The era of cookies is over! How to deal with it?

The era of cookies is over! How to deal with it?
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The disappearance of cookies has been announced by Google for some time, and their expiration date is approaching ever faster. Already in 2022 the well-known “cookies” will disappear for good. The question remains: what next?

Cookies are used to store data and settings of web users. Thanks to the information about their activity, it is possible to appropriately direct marketing activities or analyze traffic on the website.

Types of cookies

There are several types of cookies. The first (so-called first party cookies) are created by the website you visit. The second are third party cookies (created by other sites). We use first party cookies almost every day – for example, they save your details on online forms so that you don’t have to fill them in again each time. They also work when you abandon your shopping cart and cancel your purchase – when you return to the store’s website, the products you added to your cart on your previous visit will be waiting for you.

The change announced by Google concerns the blocking of a third type of cookie, the so-called third party cookies. The data they collect comes from websites other than the one you’re currently browsing. Browsers like Firefox and Safari have long since abandoned them

What does it mean in practice?

Problems with reaching your audience

As Marek Naruszewicz, CEO of Open Mobi Group, notes:

At the moment one thing is clear – with the end of the era of cookies, the strategies of reaching profiled recipients, retargeting and even analytical tools that have been proven for years can be thrown in the trash. Of course, if they were based mainly on 3rd party data… which is unfortunately the case in most cases.

So the shift towards first party cookies seems like a natural response to the changes. But is it enough? Admittedly, thanks to the information gathered by this type of cookies, it will still be possible to characterize the user’s profile to some extent (e.g. the content they are looking for or the language used), but it may turn out that it is necessary to use additional tools to sort and collect such data. Another obstacle may be the fact that some browsers limit the storage period of cookies, e.g. to 24 hours or 7 days. If a user revisits the site after the specified period, he will be treated as a first-time visitor and no data will be saved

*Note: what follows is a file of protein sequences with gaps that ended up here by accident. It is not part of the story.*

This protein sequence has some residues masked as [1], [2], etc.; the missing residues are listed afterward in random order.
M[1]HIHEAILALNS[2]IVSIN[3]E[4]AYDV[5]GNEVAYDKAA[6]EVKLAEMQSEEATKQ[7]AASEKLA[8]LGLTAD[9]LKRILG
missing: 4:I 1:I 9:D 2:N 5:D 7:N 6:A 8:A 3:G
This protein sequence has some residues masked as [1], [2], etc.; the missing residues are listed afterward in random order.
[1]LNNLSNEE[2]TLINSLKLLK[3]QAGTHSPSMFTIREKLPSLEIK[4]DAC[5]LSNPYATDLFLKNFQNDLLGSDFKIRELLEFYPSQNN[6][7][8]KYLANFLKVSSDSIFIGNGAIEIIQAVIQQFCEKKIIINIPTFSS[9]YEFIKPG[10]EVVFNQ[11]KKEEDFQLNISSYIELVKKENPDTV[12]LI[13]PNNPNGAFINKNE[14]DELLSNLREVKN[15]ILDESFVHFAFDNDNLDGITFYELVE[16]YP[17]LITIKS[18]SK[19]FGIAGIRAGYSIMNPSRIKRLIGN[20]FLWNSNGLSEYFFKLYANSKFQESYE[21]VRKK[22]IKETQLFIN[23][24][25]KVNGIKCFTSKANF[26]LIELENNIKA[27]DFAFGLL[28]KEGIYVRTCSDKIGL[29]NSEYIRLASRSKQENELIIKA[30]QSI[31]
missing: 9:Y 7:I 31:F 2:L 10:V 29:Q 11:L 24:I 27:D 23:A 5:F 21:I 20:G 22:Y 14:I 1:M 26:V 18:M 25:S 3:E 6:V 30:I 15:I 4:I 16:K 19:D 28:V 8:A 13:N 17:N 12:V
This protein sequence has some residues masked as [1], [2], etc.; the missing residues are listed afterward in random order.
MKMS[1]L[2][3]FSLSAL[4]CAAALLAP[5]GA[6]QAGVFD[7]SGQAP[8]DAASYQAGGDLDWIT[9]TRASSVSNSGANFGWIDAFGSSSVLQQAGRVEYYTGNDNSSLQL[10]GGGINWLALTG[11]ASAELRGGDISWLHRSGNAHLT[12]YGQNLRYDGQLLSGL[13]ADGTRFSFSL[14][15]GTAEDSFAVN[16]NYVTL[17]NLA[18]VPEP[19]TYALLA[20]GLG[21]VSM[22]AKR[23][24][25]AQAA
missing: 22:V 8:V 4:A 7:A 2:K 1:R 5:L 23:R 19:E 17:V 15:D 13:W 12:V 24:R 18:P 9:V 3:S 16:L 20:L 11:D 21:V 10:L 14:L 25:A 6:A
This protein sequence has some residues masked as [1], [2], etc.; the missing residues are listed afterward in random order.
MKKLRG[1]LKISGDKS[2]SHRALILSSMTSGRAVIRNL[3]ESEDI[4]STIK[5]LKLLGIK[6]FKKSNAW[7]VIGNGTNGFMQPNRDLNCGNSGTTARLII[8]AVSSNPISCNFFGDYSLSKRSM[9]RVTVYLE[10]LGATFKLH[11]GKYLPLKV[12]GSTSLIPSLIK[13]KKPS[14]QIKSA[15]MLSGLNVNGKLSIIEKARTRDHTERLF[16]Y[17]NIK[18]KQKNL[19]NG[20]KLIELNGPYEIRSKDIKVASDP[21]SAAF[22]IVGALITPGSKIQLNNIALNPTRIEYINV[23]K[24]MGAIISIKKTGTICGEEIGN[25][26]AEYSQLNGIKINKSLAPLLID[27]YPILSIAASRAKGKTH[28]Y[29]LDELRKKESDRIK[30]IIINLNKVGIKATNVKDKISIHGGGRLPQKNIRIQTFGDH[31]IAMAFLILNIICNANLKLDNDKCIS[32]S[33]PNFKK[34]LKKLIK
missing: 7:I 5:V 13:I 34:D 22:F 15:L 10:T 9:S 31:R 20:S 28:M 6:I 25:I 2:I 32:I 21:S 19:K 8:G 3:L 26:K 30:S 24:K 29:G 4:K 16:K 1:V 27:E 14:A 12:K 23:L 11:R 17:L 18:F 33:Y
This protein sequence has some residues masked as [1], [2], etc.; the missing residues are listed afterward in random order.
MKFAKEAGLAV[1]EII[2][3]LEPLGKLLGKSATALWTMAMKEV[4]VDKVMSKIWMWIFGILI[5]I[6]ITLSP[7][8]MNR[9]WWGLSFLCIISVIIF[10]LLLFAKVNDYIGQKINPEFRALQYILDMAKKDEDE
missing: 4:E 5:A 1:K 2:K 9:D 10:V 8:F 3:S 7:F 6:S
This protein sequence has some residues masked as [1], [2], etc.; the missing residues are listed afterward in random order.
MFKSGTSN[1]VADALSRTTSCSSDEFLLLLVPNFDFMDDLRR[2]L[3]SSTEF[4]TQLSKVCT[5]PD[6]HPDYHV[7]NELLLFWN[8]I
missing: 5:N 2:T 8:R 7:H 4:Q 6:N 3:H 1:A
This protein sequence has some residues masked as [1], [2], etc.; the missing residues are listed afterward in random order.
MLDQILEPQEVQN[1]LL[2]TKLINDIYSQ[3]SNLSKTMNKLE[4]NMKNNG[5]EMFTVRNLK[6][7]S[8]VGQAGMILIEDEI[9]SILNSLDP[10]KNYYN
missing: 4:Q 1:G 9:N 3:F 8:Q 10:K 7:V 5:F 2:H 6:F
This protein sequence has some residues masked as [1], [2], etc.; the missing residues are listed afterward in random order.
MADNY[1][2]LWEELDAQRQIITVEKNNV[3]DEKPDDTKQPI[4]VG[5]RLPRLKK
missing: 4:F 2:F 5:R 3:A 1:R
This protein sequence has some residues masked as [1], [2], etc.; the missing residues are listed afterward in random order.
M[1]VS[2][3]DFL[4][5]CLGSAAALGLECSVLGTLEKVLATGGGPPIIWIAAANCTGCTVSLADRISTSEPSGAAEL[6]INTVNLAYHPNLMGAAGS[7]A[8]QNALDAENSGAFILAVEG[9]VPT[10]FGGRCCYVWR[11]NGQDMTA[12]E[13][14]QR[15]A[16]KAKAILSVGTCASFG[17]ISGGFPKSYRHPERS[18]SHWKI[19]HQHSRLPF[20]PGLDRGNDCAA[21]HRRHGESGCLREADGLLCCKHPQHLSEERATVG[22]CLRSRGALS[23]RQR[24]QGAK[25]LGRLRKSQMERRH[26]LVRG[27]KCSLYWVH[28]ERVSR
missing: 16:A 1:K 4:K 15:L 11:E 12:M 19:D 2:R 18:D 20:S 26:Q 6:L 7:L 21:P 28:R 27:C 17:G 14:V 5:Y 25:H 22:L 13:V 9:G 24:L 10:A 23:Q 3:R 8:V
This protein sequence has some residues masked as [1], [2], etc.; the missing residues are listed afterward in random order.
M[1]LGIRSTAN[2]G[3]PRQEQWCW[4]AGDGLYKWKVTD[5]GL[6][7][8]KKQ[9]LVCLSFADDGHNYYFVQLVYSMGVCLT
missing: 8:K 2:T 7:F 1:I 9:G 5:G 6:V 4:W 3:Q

(…) a possible solution is to have the user leave their data by logging into the site or joining a subscriber list. We will then learn about the recipient’s preferences, and if he or she agrees to the newsletter or another form of marketing contact, we will gain a valuable way to reach him or her with a personalized message. This is an old and, unfortunately in the era of hyper-targeting, slightly forgotten method. The information collected in this way can be integrated, for example, with CDP, where you can combine data from multiple sources (e.g. brand sites or stores that we own) to get a more complete picture of the recipient.

Marek Naruszewicz, CEO of Open Mobi Group

What will Google’s cookieless browser really look like and in which direction will further changes to the giant’s privacy policy go? We have to wait for the answer at least until January 2022

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